Alcohol by volume (ABV), particularly higher and lower ABV, is becoming more important to craft beer consumers and driving trends in the market where beers of 5% and below are growing strongly and 6/7/8% and above are also growing. Double IPA is now the growth driver within the IPA category and research suggests IPA is decelerating while DIPA takes a greater share. This growth is reflected in the fact that consumers are looking for higher or lower abv beers and the middle is a tougher place to be.
Respondents were asked how important ABV is to them and 72% of craft drinkers said that it was at least somewhat important rising to 82% of weekly craft drinkers. Nearly half of all weekly craft beer drinkers said ABV was very important to them. Such responses beg the question…How easy is it for someone to find the ABV on your tap handle, packaging or bar menu? Attributes like ABV, calories. gluten-free etc are becoming more important in beer labelling and making them visible is key.
The survey results threw out a few curve balls such as small pack formats. It’s fair to assume that small format, ie 8oz (250ml) cans may be more interesting to females and/or older 55+ drinkers. That is not the case. Within craft beer consumers research indicates the younger age group was more interested in small format with approximately 20% of 21–34 year olds more interested than they were before. What’s also surprising is the fact that men were slightly more interested in portion size than women.
Also noteworthy was the growth in non-alcoholic beers that now account for .5% of the total craft beer market. It’s a niche but growing sector and may not seem much on its own but compared to other sub-styles of craft beer it’s a big chunk. Despite being a niche style, there are opportunities out there for brewers to become big in a sector such as non-alcoholic. Trial and discovery is helping to grow the sector and keep it stable and this is particularly evident in January when people try low and no-alcoholic drinks then stick with them.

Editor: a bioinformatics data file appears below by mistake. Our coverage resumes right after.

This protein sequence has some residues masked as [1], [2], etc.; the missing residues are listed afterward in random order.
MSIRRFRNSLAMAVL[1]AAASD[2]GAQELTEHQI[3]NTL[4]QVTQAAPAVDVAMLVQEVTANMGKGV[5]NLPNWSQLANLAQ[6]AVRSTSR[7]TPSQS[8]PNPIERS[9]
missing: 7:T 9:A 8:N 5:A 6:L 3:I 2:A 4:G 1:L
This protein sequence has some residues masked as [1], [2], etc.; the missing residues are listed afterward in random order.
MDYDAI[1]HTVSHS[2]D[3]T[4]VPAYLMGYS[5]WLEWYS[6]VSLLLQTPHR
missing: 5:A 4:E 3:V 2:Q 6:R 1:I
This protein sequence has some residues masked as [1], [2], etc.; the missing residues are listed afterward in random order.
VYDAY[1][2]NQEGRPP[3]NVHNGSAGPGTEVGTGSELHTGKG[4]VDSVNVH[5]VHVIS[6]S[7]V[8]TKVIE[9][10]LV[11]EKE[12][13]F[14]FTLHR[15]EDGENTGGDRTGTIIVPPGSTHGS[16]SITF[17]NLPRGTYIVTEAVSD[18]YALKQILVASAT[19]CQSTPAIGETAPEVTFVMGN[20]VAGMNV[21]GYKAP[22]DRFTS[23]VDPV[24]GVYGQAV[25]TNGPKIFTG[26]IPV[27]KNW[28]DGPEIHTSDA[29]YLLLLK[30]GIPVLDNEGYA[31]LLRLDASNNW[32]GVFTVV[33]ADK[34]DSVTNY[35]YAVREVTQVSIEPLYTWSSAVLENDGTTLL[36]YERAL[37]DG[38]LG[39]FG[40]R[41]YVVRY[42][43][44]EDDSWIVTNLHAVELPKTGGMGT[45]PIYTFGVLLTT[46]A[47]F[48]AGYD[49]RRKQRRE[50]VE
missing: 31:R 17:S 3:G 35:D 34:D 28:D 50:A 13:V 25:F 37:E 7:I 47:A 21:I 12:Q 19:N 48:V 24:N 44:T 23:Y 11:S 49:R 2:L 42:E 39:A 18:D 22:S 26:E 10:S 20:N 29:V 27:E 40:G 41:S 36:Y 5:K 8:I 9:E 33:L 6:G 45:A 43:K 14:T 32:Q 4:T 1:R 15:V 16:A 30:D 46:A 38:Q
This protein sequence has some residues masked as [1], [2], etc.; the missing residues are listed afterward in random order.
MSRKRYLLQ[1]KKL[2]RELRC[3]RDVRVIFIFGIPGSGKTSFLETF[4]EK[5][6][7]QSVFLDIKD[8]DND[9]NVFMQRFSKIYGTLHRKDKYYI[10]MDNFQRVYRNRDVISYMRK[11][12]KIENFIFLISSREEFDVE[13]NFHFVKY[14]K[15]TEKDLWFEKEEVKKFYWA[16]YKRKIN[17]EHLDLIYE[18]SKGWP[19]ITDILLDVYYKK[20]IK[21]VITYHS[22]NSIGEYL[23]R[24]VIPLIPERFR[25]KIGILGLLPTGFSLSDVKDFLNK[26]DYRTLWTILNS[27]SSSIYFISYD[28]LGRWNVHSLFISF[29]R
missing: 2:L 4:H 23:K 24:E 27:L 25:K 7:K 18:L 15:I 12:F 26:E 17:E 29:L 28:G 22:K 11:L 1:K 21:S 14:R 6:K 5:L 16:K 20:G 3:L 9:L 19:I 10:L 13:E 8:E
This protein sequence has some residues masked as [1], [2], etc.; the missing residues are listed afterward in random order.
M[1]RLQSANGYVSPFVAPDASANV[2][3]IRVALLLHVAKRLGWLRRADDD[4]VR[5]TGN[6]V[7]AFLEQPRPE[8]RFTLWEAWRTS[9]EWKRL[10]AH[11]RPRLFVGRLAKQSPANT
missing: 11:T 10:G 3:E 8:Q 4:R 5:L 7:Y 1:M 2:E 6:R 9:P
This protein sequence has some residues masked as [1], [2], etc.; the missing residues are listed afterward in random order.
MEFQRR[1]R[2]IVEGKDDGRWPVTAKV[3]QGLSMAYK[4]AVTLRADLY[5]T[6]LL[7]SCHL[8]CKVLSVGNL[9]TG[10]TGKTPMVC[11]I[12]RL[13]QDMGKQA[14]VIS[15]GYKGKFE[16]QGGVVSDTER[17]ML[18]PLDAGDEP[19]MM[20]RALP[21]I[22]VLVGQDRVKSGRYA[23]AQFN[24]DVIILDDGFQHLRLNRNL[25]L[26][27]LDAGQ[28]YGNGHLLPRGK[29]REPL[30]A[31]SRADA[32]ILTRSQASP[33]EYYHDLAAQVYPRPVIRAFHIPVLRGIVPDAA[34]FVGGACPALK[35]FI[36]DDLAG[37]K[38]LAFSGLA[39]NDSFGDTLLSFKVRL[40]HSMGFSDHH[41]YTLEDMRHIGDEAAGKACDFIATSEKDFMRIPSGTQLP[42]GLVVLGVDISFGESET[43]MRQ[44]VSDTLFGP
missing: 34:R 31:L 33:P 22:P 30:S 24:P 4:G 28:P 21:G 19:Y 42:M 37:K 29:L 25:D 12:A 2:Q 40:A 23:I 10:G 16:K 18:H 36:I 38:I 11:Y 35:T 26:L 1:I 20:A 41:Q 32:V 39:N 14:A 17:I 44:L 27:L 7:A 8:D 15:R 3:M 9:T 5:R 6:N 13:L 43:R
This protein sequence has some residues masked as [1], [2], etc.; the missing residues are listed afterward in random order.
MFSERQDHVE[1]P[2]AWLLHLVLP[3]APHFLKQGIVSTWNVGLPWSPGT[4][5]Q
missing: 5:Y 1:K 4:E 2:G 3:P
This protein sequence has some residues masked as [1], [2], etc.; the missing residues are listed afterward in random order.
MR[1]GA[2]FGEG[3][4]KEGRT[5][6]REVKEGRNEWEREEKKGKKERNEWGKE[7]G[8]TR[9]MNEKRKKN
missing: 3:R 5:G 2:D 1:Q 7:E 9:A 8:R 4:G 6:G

The Digital World
The pandemic has shifted beverage alcohol’s relationship to e‑commerce, arguably forever. The new ways of buying beverage alcohol mean more people are incorporating e‑commerce channels into their purchasing habits and this is changing the landscape for small and independent craft brewers. Craft brewers need to think about how e‑commerce fits in to their sales and marketing strategy, eg. how easy is it for consumers to find your beer on e‑platforms – does it look good, is all information listed correctly etc. The same effort needs to go into making beer look good and selling it on e‑platforms as it does in-store. The shift is coming and it’s going to happen fast because we’ve seen it in other industries.
American craft beer is available from selected retailers throughout Germany.
* Harris Poll among 1,900 US adults aged 21+
** Brewers Association annual production figures survey
About the author
Lotte Peplow is the American Craft Beer Ambassador for Europe for the Brewers Association and is based in London, UK. She is a Certified Cicerone®, BDI accredited Beer Sommelier, beer writer, beer communicator, international beer judge, homebrewer and beer lover
About the Brewers Association
The Brewers Association (BA) is the not-for-profit trade association dedicated to small and independent American brewers, their beers and the community of brewing enthusiasts. The BA represents 5,500-plus U.S. breweries. The BA’s independent craft brewer seal is a widely adopted symbol that differentiates beers by small and independent craft brewers. The BA organizes events including the World Beer Cup®, Great American Beer Festival®, Craft Brewers Conference® & BrewExpo America®, SAVOR™: An American Craft Beer & Food Experience, Homebrew ConTM, National Homebrew Competition and American Craft Beer Week®. The BA publishes The New Brewer® magazine, and Brewers Publications® is the leading publisher of brewing literature in the U.S. Beer lovers are invited to learn more about the dynamic world of craft beer at CraftBeer.com® and about homebrewing via the BA’s American Homebrewers Association® and the free Brew Guru® mobile app. Follow us on Facebook, Twitter and Instagram.